Some interesting theories have been advanced to support the proposition that HIPAA creates standards for the health care and insurance industry to use in protecting health care information. Breach of those standards could conceivably be used as a basis for civil liability. This means that HIPAA would not be the basis for the cause of action, just the standards by which the jury evaluates fault.

In Florida, courts have traditionally recognized the tort of “Negligence per se” which refers to violation of a statute or ordinance as being the basis for liability. Negligence per se arises from violation of a statute establishing duty to take steps to protect particular class from particular injury or type of injury. It has been held that to establish negligence per se, plaintiff must (1) establish membership in class of persons intended to be protected, (2) show that injury is of type statute was intended to protect, and (3) show that injuries proximately resulted from violation of statute. Torres v. Offshore Professional Tour, Inc., 629 So. 2d 192 (Fla. 3d DCA 1993). Under a HIPAA scenario, patients are the primary “class of persons” the Act was intended to protect.

 

Another interesting, albeit novel, theory, has been described as the tort of “Negligent Enablement of Cybercrime.” As described in an article in the Berkley Technology Law Journal, this theory posits:

“Potentially, a software licensee could use The Health Insurance Port-ability and Accountability Act of 1996 (HIPAA)to prove negligent en-ablement of a computer intrusion. HIPPA prohibits a person from knowingly using a “unique health identifier” or wrongfully obtaining“identifiable health information relating to an individual” or disclosing“individually identifiable health information to another person.” Argua-bly, a provider that uses software with a known vulnerability is, in effect,knowingly disclosing private health information to unauthorized third par-ties such as cybercriminals.”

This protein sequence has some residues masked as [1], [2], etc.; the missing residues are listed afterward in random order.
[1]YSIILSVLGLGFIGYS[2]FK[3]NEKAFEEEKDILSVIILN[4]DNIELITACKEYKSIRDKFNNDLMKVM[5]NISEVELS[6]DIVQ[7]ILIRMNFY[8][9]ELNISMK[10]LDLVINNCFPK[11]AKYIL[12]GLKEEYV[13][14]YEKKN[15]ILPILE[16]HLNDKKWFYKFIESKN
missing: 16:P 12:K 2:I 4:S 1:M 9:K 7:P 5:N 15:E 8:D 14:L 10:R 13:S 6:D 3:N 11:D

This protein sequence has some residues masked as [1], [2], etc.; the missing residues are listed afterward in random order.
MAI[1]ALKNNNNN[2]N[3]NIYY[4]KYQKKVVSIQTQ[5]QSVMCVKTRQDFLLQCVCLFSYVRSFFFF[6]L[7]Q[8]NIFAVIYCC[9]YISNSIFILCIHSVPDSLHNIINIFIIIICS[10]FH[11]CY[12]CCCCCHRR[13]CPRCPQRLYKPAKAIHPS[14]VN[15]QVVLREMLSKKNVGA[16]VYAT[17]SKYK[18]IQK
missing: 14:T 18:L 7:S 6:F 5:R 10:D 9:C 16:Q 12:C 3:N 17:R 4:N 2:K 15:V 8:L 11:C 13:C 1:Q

Rustad, Michael L., & Koenig, Thomas H., The Tort of Negligent Enablement of Cybercrime, 20 Berkeley Technology Law Journal 1154, 1594 (2005)
In one particular case, Walgreens was ordered to pay over $ 1 million as the result of a security breach. In that particular case, HIPAA was used, not as the basis for getting into court, but as a predicate for establishing fault for the breach.  See https://thehealthcareblog.com/blog/2013/09/06/a-new-way-to-sue-health-care-professionals-using-hipaa/

IV. Conclusion
While HIPAA does not establish a jurisdictional basis for bringing a civil suit for breach of protected health information, some state tort laws and newly developing theories of liability may be a vehicle for establishing liability. Both patients and health care providers should be aware of this developing area of law.

If you have a question about your rights concerning medical records law, HIPAA, license discipline, or civil liability under Florida law contact Jeff Howell at the law firm of Howell, Buchan & Strong, Attorneys at Law at 850-877-7776 to schedule a free, no obligation consultation.